Diplomatic staffing in advancement of Kenya’s national interest

Written By: Mbugua Muchoki
2315

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Writing for Politico, ‘Russian diplomats are eating American lunch’ in April 2014, James Bruno examined the diplomatic power relationship between the United States and Russia.

Like many journalists and diplomatic scholars in western capitals, Bruno interrogated dwindling American influence on global issues, and their probable causes. Diplomatic practice is as old as mankind.

While contemporary diplomatic practice has evolved, the canons have not changed.

I raise this issue and use Bruno’s example to highlight the importance of (competent) diplomacy in advancing a country’s interests. And no better time to encourage this discourse than now – when, as alleged, there is disquiet in the Foreign Affairs over stagnation of career diplomats overlooked in political appointments. P. B. Rathod, in Diplomacy: Theory and Practice, opines that functional diplomacy – what he calls as quality diplomacy – can only happen where there is ‘good combination of competent diplomacy and wise foreign policy’.

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Competent diplomacy is the function of good training, experience, and in the words of Henry Kissinger ‘wit and clear (knowledge of) history’.

In Kenya, according to media reports, only five career diplomats had been deployed since 2013. But this dismal record is not without comparison.

In 2014, of 28 NATO states, the US had only 12 career diplomats while the rest were political appointees. On the other hand, Russia had 26 career diplomats out of the 28.

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Cumulatively, Russia had 960 years of diplomatic experience against US’ 331; this translated to an average of 34 years experience per diplomat for the former against 12 for the latter. But these are not just statistics; they are figures with a meaning.

It is in these figures, and mismatch, that the Russian influence – especially in Europe, in NATO and at UN as well as other important global affairs – can be explained.

Let us use this Russia/US approach to diplomacy – which has not changed as much today– to contextualize the Kenyan diplomatic debate.

While diplomacy has evolved, with rise of summit diplomacy involving highest levels of political leadership, the role and centrality of the local diplomat cannot be wished away.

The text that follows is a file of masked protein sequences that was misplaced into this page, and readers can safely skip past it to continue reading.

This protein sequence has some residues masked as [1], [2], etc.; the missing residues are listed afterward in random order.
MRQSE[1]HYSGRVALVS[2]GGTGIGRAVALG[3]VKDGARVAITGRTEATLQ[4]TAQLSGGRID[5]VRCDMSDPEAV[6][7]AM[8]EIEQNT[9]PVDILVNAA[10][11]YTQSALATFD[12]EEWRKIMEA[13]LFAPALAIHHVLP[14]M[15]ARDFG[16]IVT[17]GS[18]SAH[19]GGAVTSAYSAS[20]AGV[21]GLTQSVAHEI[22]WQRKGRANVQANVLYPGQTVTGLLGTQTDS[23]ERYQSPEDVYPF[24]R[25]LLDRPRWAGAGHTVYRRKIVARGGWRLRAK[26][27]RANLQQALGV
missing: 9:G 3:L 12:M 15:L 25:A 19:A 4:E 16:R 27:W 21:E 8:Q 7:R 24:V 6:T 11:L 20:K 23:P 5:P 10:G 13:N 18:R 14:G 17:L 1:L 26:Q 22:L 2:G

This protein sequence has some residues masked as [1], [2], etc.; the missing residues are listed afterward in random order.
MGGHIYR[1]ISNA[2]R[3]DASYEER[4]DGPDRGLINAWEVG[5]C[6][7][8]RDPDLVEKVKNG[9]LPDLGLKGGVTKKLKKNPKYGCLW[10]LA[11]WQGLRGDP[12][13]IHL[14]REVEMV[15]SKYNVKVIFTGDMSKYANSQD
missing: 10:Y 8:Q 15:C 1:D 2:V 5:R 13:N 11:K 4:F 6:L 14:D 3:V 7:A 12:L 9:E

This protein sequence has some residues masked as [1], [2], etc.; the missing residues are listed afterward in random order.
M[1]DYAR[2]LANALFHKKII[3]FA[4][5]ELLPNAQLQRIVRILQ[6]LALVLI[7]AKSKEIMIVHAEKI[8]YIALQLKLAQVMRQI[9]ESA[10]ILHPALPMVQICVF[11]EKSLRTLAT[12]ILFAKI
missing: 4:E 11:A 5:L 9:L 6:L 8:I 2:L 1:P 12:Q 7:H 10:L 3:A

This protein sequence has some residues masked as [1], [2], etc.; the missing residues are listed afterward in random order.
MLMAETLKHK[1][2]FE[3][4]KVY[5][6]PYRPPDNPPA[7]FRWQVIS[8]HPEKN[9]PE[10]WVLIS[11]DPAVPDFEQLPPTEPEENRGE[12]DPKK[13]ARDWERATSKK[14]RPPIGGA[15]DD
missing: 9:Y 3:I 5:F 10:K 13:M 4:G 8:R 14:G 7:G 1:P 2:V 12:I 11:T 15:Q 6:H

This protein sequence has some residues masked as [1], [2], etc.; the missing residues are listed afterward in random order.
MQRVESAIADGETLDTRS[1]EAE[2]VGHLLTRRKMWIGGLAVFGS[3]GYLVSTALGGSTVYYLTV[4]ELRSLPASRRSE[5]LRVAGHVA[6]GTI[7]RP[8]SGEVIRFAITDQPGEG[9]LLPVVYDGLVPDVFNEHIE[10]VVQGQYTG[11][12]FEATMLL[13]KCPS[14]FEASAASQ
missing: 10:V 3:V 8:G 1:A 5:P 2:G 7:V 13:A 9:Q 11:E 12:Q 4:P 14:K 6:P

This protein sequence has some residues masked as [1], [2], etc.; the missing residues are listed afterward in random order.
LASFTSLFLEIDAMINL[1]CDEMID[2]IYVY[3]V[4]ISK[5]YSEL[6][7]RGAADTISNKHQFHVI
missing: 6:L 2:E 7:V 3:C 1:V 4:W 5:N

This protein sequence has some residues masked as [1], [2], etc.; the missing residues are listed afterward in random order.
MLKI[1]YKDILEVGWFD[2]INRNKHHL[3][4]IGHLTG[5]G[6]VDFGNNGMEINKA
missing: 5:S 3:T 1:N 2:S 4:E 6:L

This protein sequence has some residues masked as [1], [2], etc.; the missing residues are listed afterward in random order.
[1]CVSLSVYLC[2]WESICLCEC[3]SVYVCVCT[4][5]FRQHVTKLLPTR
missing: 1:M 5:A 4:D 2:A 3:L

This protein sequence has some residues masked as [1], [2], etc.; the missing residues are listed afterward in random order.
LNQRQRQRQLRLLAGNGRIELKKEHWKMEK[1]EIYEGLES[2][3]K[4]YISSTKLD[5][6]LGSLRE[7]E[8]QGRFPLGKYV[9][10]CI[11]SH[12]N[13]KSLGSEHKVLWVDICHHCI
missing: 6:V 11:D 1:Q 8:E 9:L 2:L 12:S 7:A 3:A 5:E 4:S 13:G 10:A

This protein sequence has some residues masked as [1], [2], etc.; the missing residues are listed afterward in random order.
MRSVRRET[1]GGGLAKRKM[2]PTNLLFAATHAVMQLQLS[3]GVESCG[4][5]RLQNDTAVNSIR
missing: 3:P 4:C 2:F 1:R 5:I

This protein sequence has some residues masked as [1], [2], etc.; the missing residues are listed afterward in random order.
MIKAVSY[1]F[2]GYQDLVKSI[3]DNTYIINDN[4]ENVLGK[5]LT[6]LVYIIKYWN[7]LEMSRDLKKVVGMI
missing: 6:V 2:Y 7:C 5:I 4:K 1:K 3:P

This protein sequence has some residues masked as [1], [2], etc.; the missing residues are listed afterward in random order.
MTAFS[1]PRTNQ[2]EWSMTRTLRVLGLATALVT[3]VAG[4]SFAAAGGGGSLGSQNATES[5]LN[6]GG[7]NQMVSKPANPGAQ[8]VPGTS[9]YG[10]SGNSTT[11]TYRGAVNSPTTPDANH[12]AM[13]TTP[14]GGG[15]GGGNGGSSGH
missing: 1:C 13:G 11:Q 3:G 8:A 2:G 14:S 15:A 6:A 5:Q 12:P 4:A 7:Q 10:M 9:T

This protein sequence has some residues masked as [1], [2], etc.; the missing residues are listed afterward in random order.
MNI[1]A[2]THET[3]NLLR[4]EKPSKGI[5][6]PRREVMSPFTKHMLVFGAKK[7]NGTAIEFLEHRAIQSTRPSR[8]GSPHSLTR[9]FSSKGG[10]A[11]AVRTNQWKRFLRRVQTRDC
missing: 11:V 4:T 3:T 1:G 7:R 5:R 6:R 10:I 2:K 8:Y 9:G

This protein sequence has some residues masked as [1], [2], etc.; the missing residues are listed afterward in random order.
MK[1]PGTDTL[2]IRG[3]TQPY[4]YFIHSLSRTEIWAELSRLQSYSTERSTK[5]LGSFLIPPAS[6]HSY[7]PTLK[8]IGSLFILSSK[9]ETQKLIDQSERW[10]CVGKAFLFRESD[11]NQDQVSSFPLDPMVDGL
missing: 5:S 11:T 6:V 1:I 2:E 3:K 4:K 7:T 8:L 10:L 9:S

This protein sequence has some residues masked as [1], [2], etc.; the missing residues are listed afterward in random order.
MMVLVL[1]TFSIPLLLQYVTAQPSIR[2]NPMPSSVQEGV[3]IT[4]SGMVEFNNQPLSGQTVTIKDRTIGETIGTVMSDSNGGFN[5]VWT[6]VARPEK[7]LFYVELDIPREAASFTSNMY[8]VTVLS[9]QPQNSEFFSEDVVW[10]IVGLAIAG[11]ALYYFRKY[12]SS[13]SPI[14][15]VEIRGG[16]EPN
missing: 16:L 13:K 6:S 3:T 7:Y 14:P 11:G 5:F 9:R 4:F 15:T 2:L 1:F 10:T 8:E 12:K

The ability of the local diplomat to advance national interests of their sending country is the cardinal test of their competence. And, importantly, this competence is the sum total of all factors elucidated above, and of course coupled with personal attributes of officers.

The ability of a country to foreground her issues – negotiate, promote and propagate, safeguard and protect national interests – rests in the ability of her foreign service staff in the respective duty stations.

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While I do not wish to discuss the qualifications of recent diplomatic appointees, suffice to say most have no training or experience in diplomacy. Take for example and just as a sample and immediate significance the representatives in China and United Kingdom; the president is set to meet leaders of these two countries later in the month.

China’s representative to Kenya is a career diplomat with over 27 years in her country’s foreign service. She has served in the African section department of her country’s ministry of foreign affairs and also in ambassadorial positions in South Africa, the US and Ghana.

Her counterpart, on the other hand, has no prior diplomatic exposure. This is not to undermine her capacity, but to draw parallels, power balance, and interrogate our staffing criteria – especially in extremely strategic postings. Before the presidents meet, these two ladies will lead their teams in pre-negotiations, and, after the meeting, in implementation.

The historical ties between Kenya and the United Kingdom are as old as our civilization. They did not just colonise us, but the two countries continue to face emerging issues around land ownership, military training, changing dynamics around Brexit and many more.

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The UK is at a critical road and is intensely engaging in bilateral negotiations post Brexit, including with Kenya. Her Majesty’s representative has been with the Foreign and Commonwealth Office since 1997 – 21 years of diplomatic service including postings in Kabul, US, Paris, Berlin and the European Union.

His counterpart is the former statehouse spokesman with a stint in the Commonwealth office before. Again, I use this example to contextualize the debate on diplomatic staffing and its impact on advancement of Kenya’s national interest.

  1. P. Karunakaran, in ‘India and World Affairs’, says diplomacy ‘is the brain of national power as the national morale is its soul’. There can be no shortcuts in (re)gaining our (inter)national power. National interests coded in our Foreign Policy – anchored on five key pillars – will only be achieved through competent diplomacy. For as long as politics supersedes competence, to borrow Bruno’s words, we will not only be checkmated by our well trained, experienced and witty counterparts, but our lunch – in investments, favorable tariffs, loan terms, access to markets, et al – will continue to be eaten as we cheer on.

 

Views expressed in this article do not represent the opinion of Kenya Broadcasting Corporation.

 

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